Pronunciation points out the proper sounds of vowels and consonants, and the distribution of accent on syllables. Articulation has a reference to the positions and movements of the organs which are necessary to the production of those sounds with purity and distinctness; it also regulates the proportion of the sounds of letters in words, and of words in sentences. Articulation and pronunciation may thus be said to form the basis of elocution. An incorrect or slovenly pronunciation of words should be carefully avoided. The most eloquent discourse may be marred by the mispronunciation of a word, or by a vicious or provincial accent. The dictionaries of Worcester or Webster, in which the pronunciation is based mainly on the accepted standard of Walker, should be carefully consulted by the pupil, wherever he is doubtful in regard to the pronunciation of a word, or the accent of a syllable. These dictiona ries also contain ample rules for the guidance and practice of the reader in the attainment of a correct pronunciation of the rudimental sounds of the vowels and consonants. They should be carefully studied. A speaker who continually violates the ear of taste by his mispronunciation must never hope to make a favorable impression upon an educated audience.


The omission to sound the final g in such words as moving, rising, - as if they were spelled movin, risin, is one of the most frequent defects which inattentive readers exhibit. A habit also prevails of slurring the full sound of the italicised letter in such words as belief, polite, political, whisper, which; several, every, deliverer, traveller; history, memorable, melody, philosophy; society, variety, &c.; also of muffling the r in such words as alarm, reform, arrest, warrior; omitting the e in the last syllable of sudden, mitten, &c.; corrupting the a in musical, social, whimsical, metal, &c.; the i in certainly, fountain, &c.; the last o in Boston, notion, &c.; giving e the sound of u in momentary, insolent, and the like; and a the same sound in jubilant, arrogant, &c.; giving the sound of er to the final termination of such words as fellow, potato, follow, hallow; giving to r in war, warlike, partial, &c., the sound of w; prolonging the sound of w in law, flaw, as if there were an r tacked on at the end of the words; in such words as nature, creature, legislature, &c., failing to give the full sound to the u and e of the last syllable, as they are sounded in pure, sure, &c.; giving to the a in scarce the sound of u in purse; slurring the final o in occasion, invention, condition, &c.; giving the sound of u to the a in Indian; giving the sound of um to the final m in chasm, patriotism, &c.; the sound of i to the e in goodness, matchless; the sound of fle to the ful of awful, beautiful, and the like. The e in the first syllable of such words as terminate, mercy, perpetrate, &c., ought, according to the stricter critics in elocution, to have the sound of e in merit, terror, &c. A habit of speaking through the nose, in the utterance of such words as now, cow, is prevalent in New England, and should be overcome by all who would not make themselves ridiculous in educated society.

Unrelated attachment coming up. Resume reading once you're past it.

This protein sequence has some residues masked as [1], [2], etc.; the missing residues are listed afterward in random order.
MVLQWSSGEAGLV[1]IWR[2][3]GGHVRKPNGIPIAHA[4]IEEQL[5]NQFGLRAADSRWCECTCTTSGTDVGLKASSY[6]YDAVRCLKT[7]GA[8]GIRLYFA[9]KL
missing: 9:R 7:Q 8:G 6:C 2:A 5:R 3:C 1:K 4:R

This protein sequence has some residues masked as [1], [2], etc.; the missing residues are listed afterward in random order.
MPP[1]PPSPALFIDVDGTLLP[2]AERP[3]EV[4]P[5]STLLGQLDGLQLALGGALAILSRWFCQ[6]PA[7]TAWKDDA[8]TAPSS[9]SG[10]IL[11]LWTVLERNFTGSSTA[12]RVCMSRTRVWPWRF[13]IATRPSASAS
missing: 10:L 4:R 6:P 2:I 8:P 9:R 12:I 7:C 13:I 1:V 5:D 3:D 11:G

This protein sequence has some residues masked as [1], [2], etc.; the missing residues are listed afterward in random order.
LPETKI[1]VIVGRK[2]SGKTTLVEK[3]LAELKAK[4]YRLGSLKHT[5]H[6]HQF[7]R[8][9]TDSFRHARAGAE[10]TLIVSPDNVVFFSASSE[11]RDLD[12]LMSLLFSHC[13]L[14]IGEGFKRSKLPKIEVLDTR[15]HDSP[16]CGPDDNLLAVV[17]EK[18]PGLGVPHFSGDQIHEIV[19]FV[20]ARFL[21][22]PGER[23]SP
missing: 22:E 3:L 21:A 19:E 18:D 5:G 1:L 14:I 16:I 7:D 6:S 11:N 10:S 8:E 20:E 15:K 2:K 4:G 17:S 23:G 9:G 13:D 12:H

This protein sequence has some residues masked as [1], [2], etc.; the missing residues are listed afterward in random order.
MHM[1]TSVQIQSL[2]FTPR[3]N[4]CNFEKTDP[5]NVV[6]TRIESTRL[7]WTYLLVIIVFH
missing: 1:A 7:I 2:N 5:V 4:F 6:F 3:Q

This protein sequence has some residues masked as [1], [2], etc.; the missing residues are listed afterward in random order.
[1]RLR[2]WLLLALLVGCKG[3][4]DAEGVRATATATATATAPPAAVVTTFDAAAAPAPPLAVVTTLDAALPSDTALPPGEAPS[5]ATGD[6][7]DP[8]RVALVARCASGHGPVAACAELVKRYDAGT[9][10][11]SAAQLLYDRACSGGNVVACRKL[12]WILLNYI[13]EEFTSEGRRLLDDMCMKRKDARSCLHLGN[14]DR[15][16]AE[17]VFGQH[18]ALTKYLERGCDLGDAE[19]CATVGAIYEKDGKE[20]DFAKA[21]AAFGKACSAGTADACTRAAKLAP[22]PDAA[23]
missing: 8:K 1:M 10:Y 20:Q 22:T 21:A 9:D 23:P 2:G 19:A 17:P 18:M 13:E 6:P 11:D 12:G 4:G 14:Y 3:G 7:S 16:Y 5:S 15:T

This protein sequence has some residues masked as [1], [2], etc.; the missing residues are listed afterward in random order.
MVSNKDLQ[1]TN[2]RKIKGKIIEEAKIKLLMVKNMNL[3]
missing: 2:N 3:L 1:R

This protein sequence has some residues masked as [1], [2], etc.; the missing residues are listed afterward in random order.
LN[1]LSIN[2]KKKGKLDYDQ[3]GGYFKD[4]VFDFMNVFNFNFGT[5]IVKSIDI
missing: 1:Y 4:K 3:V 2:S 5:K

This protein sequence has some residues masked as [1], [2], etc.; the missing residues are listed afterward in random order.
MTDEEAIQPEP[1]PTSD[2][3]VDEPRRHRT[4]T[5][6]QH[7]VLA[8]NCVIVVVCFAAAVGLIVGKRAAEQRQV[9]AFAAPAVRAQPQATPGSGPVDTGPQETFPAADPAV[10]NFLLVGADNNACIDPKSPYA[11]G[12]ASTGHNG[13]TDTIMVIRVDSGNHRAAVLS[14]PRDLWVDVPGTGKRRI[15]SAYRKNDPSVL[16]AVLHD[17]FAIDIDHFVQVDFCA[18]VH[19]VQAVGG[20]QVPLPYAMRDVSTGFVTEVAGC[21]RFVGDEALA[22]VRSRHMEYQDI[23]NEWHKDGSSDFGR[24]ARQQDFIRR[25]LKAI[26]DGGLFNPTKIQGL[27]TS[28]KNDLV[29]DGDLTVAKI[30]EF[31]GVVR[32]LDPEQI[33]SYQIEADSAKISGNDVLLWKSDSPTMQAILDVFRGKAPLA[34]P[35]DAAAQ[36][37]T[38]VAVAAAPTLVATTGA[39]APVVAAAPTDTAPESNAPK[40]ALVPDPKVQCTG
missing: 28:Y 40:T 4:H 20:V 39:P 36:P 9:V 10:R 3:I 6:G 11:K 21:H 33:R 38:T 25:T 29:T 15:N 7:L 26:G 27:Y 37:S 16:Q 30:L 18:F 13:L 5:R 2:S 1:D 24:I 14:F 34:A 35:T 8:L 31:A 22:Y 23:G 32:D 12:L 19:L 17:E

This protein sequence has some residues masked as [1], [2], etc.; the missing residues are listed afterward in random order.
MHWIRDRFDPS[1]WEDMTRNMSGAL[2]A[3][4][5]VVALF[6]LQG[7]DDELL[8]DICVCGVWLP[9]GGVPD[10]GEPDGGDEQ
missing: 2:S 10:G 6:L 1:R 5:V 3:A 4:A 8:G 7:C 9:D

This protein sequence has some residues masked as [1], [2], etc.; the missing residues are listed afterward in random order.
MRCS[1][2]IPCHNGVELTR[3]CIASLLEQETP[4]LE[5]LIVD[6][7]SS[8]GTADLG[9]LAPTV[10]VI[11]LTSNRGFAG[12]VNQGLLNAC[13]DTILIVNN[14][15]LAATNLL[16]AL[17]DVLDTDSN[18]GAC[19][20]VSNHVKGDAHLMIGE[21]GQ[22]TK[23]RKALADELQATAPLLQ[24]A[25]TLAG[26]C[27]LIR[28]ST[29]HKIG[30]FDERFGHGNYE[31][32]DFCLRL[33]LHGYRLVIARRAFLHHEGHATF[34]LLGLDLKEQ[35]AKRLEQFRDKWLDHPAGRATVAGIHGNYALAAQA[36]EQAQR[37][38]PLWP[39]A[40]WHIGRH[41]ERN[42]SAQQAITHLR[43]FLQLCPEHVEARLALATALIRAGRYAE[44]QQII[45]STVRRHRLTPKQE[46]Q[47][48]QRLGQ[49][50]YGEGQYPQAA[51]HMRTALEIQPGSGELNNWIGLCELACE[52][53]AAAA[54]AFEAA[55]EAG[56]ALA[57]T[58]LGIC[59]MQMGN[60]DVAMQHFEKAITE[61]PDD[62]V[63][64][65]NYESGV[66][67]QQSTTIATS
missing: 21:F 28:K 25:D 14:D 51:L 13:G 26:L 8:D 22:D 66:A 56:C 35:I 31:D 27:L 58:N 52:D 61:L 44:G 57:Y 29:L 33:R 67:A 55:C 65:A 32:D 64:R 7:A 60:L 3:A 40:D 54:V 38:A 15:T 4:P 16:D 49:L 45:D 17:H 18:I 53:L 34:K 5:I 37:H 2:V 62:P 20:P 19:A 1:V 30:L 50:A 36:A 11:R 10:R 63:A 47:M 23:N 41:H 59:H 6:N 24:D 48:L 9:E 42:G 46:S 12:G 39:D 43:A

Other common defects in pronunciation are thus satirized by Holmes ·

"Learning condemns, beyond the reach of hope, The careless churl that speaks of soap for sʊap;

Her edict exiles from her fair abode

The clownish voice that utters road for road;

Less stern to him who calls his coat a coat,
And steers his boat, believing it a boat;
She pardoned one, our classic city's boast,—
Who said, at Cambridge, most instead of most;
But knit her brows, and stamped her angry foot,
To hear a teacher call a root a root.

"Once more; speak clearly, if you speak at all;
Carve every word before you let it fall;
Don't, like a lecturer or dramatic star,

Try over-hard to roll the British R;

Do put your accents in the proper spot;

Don't let me beg you-don't say "How ?" for "What?"

And, when you stick on conversation's burs,

Don't strew your pathway with those dreadful urs!”